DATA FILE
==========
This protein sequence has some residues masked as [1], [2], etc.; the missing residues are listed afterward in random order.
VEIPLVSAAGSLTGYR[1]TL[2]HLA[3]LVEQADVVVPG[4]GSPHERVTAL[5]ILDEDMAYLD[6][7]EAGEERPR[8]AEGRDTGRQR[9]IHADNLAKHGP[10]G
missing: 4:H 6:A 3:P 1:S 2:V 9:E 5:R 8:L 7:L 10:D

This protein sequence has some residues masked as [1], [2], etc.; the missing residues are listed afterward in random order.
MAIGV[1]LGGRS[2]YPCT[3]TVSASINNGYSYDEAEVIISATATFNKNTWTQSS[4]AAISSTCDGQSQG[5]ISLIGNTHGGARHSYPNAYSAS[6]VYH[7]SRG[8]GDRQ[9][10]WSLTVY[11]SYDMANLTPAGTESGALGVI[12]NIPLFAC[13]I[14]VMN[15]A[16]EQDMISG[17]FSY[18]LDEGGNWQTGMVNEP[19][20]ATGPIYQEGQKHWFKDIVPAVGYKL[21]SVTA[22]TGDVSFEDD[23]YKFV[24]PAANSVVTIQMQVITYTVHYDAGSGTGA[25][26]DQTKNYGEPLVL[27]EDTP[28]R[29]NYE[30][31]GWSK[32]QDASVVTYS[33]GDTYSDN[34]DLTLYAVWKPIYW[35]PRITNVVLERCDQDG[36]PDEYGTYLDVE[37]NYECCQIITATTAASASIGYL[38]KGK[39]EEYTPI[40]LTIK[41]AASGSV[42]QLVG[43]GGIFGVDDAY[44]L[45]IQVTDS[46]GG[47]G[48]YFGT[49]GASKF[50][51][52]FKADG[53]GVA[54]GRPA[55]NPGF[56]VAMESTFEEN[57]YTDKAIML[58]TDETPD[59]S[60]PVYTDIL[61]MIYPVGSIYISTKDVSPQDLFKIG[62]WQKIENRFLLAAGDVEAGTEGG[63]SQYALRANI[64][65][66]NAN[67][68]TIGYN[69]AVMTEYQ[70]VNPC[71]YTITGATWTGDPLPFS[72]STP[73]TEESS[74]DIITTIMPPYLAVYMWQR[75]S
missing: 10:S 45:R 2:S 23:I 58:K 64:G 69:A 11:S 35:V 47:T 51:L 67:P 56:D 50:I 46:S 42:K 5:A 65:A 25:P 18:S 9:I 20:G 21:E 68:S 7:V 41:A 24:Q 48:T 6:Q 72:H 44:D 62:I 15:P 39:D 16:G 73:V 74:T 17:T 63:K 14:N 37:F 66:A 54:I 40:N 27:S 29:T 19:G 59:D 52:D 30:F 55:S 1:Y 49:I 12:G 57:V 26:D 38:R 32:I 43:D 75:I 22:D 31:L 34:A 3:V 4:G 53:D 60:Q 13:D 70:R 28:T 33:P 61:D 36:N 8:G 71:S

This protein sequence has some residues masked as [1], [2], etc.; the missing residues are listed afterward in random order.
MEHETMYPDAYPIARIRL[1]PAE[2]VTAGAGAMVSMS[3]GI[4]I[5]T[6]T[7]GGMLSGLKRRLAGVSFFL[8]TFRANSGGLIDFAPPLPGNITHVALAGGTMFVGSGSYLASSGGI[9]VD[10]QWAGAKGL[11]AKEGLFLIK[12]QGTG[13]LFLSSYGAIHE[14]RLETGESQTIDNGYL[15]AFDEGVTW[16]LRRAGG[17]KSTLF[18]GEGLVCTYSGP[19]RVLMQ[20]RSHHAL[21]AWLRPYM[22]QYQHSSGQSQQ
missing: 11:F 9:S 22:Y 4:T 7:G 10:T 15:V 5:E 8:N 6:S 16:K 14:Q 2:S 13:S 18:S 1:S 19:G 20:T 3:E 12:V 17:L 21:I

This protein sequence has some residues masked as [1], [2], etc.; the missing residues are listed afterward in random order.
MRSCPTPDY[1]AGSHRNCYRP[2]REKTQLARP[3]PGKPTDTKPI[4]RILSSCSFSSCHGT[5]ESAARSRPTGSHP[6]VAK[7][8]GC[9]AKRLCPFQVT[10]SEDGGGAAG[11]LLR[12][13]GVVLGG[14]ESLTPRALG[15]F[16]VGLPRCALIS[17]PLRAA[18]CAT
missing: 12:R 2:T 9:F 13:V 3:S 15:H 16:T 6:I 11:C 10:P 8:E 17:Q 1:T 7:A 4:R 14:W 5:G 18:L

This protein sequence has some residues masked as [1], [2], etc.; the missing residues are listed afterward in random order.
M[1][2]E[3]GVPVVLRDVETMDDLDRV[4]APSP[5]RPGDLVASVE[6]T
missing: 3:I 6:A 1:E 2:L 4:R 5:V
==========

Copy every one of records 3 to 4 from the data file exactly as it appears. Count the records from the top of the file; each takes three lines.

This protein sequence has some residues masked as [1], [2], etc.; the missing residues are listed afterward in random order.
MEHETMYPDAYPIARIRL[1]PAE[2]VTAGAGAMVSMS[3]GI[4]I[5]T[6]T[7]GGMLSGLKRRLAGVSFFL[8]TFRANSGGLIDFAPPLPGNITHVALAGGTMFVGSGSYLASSGGI[9]VD[10]QWAGAKGL[11]AKEGLFLIK[12]QGTG[13]LFLSSYGAIHE[14]RLETGESQTIDNGYL[15]AFDEGVTW[16]LRRAGG[17]KSTLF[18]GEGLVCTYSGP[19]RVLMQ[20]RSHHAL[21]AWLRPYM[22]QYQHSSGQSQQ
missing: 11:F 9:S 22:Y 4:T 7:G 10:T 15:V 5:E 8:N 6:S 16:K 14:Q 2:S 13:S 18:S 1:S 19:G 20:T 3:E 12:V 17:L 21:I

This protein sequence has some residues masked as [1], [2], etc.; the missing residues are listed afterward in random order.
MRSCPTPDY[1]AGSHRNCYRP[2]REKTQLARP[3]PGKPTDTKPI[4]RILSSCSFSSCHGT[5]ESAARSRPTGSHP[6]VAK[7][8]GC[9]AKRLCPFQVT[10]SEDGGGAAG[11]LLR[12][13]GVVLGG[14]ESLTPRALG[15]F[16]VGLPRCALIS[17]PLRAA[18]CAT
missing: 12:R 2:T 9:F 13:V 3:S 15:H 16:T 6:I 11:C 10:P 8:E 17:Q 1:T 7:A 4:R 14:W 5:G 18:L